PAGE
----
PDP VP questions DPT opponent’s statment that ruling party MP’s got better cooperation

A standout question asked by a local resident in Khatoed was about ‘how equal’ PDP and DPT would treat people in terms of equality if it came to power.

This question was in part prompted by the Druk Phuensum Tshogpa (DPT) candidate Dorji Khandu’s claims that People’s Democratic Party (PDP) candidate Damcho Dorji could not fulfill many of his claims because he was in the Opposition.

The DPT candidate said that Damcho Dorji would have received more cooperation in fulfilling his pledges if he was not in the Opposition.

Picking up on this Damcho Dorji ripped into his opponent and said that this statement was proof of DPT’s real ideology and he also expressed concerns on the future of democracy with such attitudes. The PDP candidate said that in a democracy all citizens are equal irrespective of whom they vote for.

The DPT candidate in defense said that his party stood for equity and justice for everybody.

The PDP VP who was not quite done also raised the same question during the question and answer session between candidates.

Other questions raised during the question hour session of the public debate in Khatoed-Laya on Monday were mostly based on party pledges. A member of the audience had raised the question on why the two parties engaged so much time to criticize each other’s pledges as there is no productive end to it. Other questions involved the issue of national debt and the need for party manifesto books for constituents as reference.

Candidates of the Druk Phuensum Tshogpa (DPT) and People’s Democratic Party (PDP) tossed justifications in response to these questions put up from the floor by their audience.

The DPT candidate in the constituency is Dorji Khandu and PDP candidate is the former National Assembly (NA) MP Damchoe Dorji.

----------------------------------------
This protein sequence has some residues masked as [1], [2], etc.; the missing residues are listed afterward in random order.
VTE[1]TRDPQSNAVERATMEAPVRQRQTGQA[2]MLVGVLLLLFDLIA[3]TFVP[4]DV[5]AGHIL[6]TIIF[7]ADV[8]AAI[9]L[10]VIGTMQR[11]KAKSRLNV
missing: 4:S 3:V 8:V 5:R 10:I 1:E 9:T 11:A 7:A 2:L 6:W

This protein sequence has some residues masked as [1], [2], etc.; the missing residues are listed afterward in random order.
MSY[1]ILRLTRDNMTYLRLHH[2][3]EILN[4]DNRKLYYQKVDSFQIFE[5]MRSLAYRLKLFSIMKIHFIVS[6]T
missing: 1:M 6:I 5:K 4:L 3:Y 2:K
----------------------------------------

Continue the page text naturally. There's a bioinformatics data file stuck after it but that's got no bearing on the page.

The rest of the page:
Regarding the issue of blaming party pledges, PDP candidate Damchoe Dorji agreed that it is true. “Blaming each other’s party pledges will create confusion and misunderstanding between the people and we should not do like these,” he added.

On the same topic the DPT candidate offered his version of the answer but with his own little twist to it.

“If we blame each other’s pledges then we will have good results. For example, the opposition role is to oppose to the ruling government, if government is doing good, opposition should also inform the people about it but only the bad ones are informed to the people. We should not do like this,” said DPT’s Dorji Khandu.

Responding to need for the book of pledges, the PDP candidate said that while campaigning, candidates say that all the pledges are written in the book.

“It is true, but if we read all the pledges from the book some people might not understand. We have not provided (copies of manifesto) because some people might not understand but incase if you are interested you may inform us and we will provide it,” said PDP candidate Damchoe Dorji.

On this, the DPT candidate said that, all the people will get a copy each of the ‘books of pledges’ or the party manifesto.

Regarding the national debt, the PDP candidate said the debt was not generated by PDP as it was increasing since 2008 (the beginning of DPT government’s term).

“PDP had requested the DPT on this but they said that there will be no problem. Now we can see lots of problem in the country like rupee crisis, no loan to the people. Still there are lots of problem in the country but DPT always says that there are no problem in the country in order to get the vote,” said Damchoe Dorji.

In defense of his party the DPT candidate said, “DPT had made a debt due to the increasing economic development works in the country like construction of the hydropower projects. When all the construction of hydropower projects is over then there will be no problem in the country.”

In response to the question on ‘equal treatment’ the PDP candidate said whether it is PDP or DPT who comes to power, we should treat the people with ‘equality and justice.’

DPT candidate in agreement seconded his opponent’s answer.

“It is not right to treat people differently. All the people should be treated equal,” he said.

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